Historically, tax reliefs have been introduced, and over the years an accumulation of tax reliefs have never been reviewed and never really been tested for their effectiveness in the way they should be. The Office for Budget Responsibility stated in its March “Economic and fiscal outlook” that the super deductions, as others have said, are expected to cost at least £25 billion in total between 2021-22 and 2023-24. This is a huge commitment, and it is surely in the public interest that we have an assessment of policies’ effectiveness and also ensure they deliver on social and environmental goals.
In new clause 6, I seek to create an evidence base on which this House can assess the merits and drawbacks of the super deduction policy. The Public Accounts Committee has previously looked into the operation of UK tax reliefs, and its findings painted a worrying picture. These reliefs already cost more than £100 billion a year in forgone tax, and HMRC does not even know how many reliefs exist or monitor their cost, let alone their effectiveness. Let me quote my right hon. Friend the Member for Barking, who is the former Chair of the Committee. She said:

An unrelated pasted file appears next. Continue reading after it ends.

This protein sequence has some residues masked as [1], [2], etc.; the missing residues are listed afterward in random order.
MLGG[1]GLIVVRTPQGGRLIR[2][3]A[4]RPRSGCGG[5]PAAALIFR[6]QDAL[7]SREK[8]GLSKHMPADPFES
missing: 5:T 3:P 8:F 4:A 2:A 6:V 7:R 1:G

“HM Treasury and HM Revenue and Customs…do not keep track of those tax reliefs intended to influence behaviour. They do not adequately report to Parliament or the public on whether reliefs are working as intended and what they cost and whether they represent good value for money.”
She went on:
“HMRC does not effectively monitor changes in the cost of tax reliefs so is slow in identifying instances where a relief is being exploited for a purpose”